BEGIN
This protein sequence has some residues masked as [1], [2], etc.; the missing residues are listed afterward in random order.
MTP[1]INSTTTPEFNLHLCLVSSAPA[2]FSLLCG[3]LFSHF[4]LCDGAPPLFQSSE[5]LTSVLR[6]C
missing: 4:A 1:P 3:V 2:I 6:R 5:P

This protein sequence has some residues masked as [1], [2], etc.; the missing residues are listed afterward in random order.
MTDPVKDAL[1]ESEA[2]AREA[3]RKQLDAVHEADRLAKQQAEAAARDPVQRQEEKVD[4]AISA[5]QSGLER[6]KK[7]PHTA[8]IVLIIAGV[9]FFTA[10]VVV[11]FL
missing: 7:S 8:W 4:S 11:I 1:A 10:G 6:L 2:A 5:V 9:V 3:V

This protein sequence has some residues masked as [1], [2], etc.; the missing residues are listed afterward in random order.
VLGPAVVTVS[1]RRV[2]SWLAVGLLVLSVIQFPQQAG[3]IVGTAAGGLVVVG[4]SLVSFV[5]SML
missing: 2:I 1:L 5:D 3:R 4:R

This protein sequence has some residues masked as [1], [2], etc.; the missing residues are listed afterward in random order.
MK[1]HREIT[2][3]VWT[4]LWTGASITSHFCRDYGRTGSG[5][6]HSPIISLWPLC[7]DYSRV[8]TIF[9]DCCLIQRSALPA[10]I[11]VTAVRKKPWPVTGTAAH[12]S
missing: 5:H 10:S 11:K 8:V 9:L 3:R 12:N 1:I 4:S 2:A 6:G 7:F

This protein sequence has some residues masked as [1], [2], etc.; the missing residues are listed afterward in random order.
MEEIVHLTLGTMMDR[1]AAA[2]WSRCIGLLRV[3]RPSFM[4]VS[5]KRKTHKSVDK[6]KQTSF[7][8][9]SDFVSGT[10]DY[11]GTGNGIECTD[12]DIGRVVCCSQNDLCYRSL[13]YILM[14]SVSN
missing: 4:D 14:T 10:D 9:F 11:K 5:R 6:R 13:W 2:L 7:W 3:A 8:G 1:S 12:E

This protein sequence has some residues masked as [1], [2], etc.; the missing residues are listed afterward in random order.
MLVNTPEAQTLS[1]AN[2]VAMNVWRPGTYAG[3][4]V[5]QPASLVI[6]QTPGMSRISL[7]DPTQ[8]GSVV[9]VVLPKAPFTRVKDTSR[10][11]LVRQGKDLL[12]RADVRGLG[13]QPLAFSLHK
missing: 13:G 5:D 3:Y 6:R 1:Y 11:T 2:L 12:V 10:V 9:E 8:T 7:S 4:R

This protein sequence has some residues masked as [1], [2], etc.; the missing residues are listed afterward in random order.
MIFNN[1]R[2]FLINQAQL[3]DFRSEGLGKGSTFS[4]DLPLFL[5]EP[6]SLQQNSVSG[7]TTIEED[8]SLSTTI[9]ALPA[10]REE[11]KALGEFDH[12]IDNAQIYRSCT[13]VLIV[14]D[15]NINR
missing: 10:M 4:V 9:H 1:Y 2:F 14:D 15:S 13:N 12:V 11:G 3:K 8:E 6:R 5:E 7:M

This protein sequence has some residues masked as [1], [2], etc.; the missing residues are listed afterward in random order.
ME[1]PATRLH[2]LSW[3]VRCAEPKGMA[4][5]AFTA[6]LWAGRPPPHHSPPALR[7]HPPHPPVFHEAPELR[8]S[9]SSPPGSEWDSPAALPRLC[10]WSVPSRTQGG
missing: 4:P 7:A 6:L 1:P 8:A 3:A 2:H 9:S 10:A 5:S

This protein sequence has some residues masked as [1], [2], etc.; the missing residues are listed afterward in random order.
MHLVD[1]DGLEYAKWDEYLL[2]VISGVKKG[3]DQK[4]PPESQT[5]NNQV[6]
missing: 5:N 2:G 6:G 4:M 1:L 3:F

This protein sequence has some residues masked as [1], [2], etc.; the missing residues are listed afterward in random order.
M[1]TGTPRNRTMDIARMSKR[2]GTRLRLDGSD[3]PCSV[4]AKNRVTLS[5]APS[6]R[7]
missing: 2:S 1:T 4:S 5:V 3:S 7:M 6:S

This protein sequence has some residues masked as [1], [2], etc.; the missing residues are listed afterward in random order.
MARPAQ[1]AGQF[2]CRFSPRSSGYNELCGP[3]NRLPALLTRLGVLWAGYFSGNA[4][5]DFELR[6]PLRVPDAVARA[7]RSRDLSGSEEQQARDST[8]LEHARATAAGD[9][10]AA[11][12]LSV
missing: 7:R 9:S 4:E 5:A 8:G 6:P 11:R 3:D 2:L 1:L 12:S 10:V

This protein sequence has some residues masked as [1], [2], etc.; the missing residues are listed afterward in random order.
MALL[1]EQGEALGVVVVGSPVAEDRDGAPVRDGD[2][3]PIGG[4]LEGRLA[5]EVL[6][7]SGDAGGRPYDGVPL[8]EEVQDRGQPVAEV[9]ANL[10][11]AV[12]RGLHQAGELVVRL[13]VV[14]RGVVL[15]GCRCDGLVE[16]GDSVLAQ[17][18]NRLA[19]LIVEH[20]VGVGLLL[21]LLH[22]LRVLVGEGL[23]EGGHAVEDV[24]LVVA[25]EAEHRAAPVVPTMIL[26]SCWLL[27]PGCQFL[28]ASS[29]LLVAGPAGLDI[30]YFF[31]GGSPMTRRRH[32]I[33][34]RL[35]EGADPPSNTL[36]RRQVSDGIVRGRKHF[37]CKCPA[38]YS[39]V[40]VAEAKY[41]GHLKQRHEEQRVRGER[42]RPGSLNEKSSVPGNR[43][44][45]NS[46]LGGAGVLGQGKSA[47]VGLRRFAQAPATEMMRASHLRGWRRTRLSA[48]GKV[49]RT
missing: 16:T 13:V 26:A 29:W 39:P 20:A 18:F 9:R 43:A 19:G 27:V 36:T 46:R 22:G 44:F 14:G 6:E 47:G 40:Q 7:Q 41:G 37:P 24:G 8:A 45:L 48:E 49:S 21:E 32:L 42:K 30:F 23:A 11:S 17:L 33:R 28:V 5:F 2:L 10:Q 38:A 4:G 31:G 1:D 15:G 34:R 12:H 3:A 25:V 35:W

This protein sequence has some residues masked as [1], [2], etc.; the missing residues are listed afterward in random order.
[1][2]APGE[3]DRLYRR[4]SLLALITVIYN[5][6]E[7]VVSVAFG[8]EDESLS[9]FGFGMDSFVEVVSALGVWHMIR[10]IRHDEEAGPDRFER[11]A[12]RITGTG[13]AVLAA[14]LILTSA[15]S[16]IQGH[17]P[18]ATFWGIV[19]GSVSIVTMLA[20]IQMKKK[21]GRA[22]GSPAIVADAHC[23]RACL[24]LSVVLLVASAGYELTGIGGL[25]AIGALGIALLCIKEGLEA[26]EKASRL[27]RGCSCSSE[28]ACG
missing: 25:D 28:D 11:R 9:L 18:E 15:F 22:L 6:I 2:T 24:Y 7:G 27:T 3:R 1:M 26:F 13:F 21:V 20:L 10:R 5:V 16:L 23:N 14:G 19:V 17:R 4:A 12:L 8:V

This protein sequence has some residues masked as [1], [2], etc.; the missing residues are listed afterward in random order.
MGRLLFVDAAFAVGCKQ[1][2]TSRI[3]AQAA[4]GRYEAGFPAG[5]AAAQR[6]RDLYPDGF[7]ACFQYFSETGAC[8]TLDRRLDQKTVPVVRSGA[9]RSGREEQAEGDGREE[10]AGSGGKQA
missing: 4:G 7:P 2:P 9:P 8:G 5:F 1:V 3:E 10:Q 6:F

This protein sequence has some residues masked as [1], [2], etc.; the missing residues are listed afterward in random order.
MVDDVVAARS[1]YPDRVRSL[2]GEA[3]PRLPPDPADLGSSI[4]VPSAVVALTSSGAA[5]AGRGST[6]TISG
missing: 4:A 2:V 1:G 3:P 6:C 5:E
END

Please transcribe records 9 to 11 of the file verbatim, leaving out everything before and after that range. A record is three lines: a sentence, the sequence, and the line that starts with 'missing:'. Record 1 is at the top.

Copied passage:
This protein sequence has some residues masked as [1], [2], etc.; the missing residues are listed afterward in random order.
MHLVD[1]DGLEYAKWDEYLL[2]VISGVKKG[3]DQK[4]PPESQT[5]NNQV[6]
missing: 5:N 2:G 6:G 4:M 1:L 3:F

This protein sequence has some residues masked as [1], [2], etc.; the missing residues are listed afterward in random order.
M[1]TGTPRNRTMDIARMSKR[2]GTRLRLDGSD[3]PCSV[4]AKNRVTLS[5]APS[6]R[7]
missing: 2:S 1:T 4:S 5:V 3:S 7:M 6:S

This protein sequence has some residues masked as [1], [2], etc.; the missing residues are listed afterward in random order.
MARPAQ[1]AGQF[2]CRFSPRSSGYNELCGP[3]NRLPALLTRLGVLWAGYFSGNA[4][5]DFELR[6]PLRVPDAVARA[7]RSRDLSGSEEQQARDST[8]LEHARATAAGD[9][10]AA[11][12]LSV
missing: 7:R 9:S 4:E 5:A 8:G 6:P 11:R 3:D 2:L 1:L 12:S 10:V